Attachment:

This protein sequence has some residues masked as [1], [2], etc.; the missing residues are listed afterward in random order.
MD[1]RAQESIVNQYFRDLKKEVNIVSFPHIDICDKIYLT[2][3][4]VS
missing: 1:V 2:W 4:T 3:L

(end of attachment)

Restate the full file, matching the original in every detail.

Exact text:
This protein sequence has some residues masked as [1], [2], etc.; the missing residues are listed afterward in random order.
MD[1]RAQESIVNQYFRDLKKEVNIVSFPHIDICDKIYLT[2][3][4]VS
missing: 1:V 2:W 4:T 3:L